People around the world are turning to virtual private networks, or VPNs, more often to stream major sporting events like the Super Bowl and the Olympics, providers are finding. Both events return to the airwaves next week—Super Bowl 52 will be held in the US on Feb. 4 and the 2018 Winter Olympics open in Pyeongchang, South Korea on Feb. 9.
VPNs connect computers, smartphones, and other devices to the internet through servers run by those providers. The data traveling between the devices and the servers are encrypted, and because VPN providers have servers around the world, people sometimes use the services to fool the internet into thinking their computers are located elsewhere in order to access geo-restricted content.
During last year’s Super Bowl weekend, popular global provider ExpressVPN found that organic traffic to its site increased 10% compared to the weekend before. ExpressVPN doesn’t track what people do on its network for privacy and security purposes, but ExpressVPN vice president Harold Li told Quartz that during Super Bowl weekend, there was an increase in people coming to the site by searching for the sporting event or through specific pages or partner links set up for the Super Bowl.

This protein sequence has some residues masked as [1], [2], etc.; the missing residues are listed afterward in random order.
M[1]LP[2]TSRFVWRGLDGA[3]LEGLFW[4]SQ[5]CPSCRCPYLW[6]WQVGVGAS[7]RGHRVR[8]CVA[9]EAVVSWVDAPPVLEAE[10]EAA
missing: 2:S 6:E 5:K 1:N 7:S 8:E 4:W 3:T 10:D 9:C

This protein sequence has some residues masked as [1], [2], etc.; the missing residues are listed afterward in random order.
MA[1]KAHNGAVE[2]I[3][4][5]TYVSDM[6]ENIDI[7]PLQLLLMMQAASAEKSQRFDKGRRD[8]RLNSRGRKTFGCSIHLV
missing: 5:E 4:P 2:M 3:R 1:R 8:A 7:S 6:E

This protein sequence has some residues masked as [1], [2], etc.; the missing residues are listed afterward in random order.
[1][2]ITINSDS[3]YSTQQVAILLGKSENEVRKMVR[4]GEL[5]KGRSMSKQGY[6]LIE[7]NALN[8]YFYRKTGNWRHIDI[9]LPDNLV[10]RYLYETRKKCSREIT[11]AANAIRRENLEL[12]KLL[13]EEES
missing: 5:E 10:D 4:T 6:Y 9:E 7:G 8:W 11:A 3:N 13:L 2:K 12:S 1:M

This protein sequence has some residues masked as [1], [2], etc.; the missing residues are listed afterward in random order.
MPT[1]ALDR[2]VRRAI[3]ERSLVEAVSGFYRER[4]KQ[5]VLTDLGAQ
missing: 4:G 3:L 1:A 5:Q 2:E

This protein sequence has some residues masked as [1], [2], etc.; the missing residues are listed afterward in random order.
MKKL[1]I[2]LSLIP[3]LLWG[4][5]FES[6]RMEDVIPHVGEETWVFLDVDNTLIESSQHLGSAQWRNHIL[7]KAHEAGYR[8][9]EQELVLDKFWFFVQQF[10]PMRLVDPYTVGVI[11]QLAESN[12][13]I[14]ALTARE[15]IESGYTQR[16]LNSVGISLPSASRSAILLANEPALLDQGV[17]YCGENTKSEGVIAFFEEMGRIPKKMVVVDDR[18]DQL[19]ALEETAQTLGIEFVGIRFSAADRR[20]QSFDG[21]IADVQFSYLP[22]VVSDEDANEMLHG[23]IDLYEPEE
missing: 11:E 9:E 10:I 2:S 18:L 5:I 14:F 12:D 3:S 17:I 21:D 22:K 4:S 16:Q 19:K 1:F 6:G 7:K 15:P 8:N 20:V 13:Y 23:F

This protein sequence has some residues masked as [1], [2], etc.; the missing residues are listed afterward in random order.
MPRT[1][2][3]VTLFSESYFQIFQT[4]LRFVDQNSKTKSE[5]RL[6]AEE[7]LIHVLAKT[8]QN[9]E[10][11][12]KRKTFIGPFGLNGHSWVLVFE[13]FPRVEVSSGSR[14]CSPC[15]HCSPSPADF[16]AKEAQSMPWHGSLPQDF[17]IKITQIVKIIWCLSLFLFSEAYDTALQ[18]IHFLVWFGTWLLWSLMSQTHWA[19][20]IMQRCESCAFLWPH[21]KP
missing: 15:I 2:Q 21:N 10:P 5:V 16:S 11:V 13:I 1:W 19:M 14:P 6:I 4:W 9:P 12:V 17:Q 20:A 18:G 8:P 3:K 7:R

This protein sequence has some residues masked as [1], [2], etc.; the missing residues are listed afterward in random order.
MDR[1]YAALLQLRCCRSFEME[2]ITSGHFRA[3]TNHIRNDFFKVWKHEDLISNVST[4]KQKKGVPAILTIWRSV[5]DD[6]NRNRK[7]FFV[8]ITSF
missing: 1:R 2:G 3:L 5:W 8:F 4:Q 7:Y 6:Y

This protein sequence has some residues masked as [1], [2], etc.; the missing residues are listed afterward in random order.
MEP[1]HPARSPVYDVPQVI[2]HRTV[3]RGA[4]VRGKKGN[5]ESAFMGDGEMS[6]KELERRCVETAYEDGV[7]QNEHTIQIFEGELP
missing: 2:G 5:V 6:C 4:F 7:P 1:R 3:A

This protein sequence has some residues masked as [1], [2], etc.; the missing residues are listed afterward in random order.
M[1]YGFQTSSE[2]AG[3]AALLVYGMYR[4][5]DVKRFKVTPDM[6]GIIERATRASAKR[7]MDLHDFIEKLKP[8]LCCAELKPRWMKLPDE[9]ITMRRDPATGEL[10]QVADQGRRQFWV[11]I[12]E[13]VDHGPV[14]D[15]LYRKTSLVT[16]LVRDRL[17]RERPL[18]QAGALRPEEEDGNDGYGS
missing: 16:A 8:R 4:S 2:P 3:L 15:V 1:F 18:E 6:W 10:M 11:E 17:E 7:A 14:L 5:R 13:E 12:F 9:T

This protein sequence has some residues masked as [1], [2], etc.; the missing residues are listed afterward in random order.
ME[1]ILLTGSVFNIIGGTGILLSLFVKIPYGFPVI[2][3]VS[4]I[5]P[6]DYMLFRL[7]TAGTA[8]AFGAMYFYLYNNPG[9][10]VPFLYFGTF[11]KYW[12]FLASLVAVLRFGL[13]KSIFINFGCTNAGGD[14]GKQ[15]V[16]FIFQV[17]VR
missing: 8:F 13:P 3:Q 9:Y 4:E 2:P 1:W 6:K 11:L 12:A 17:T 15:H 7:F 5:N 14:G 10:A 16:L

Another VPN service, Witopia, also reports regular rises in sales and traffic during major sporting events globally. And a spokesperson for provider NordVPN says the company typically sees boosts during international sporting events, and that this is a growing trend; NordVPN saw a 7% increase in streamers during the 2017 Super Bowl compared to the prior year’s game.
Generally, the biggest spikes during sporting events come from areas where there are large concentrations of fans combined with a lack of good coverage, a spokesperson for Witopia says. Li at ExpressVPN notes that many VPN users who watch sports are trying to bypass the time delays on their local broadcasts, especially for international events like the Olympics that are held in different time zones throughout the world. For example, during the 2012 Summer Olympics, Witopia saw many in the US access its UK servers to watch the BBC’s coverage instead of US broadcaster NBC’s. That may have been, in part, because it allowed those in the US to watch the games live as opposed to the time-delayed US broadcast. The 2016 Summer Games boosted traffic to ExpressVPN by 17%, and the following countries had the largest share of the traffic:
- the UK
- New Zealand
- Hong Kong
Li says market research shows that American expats abroad and, to a lesser extent, locals who are interested in the sports and either do not have access locally or prefer the US broadcast, are the most common users of VPNs to stream US events like the Super Bowl and March Madness. For example, during Super Bowl 51 last year, NordVPN saw big usage spikes in Canada and France, where there are large concentrations of US citizens.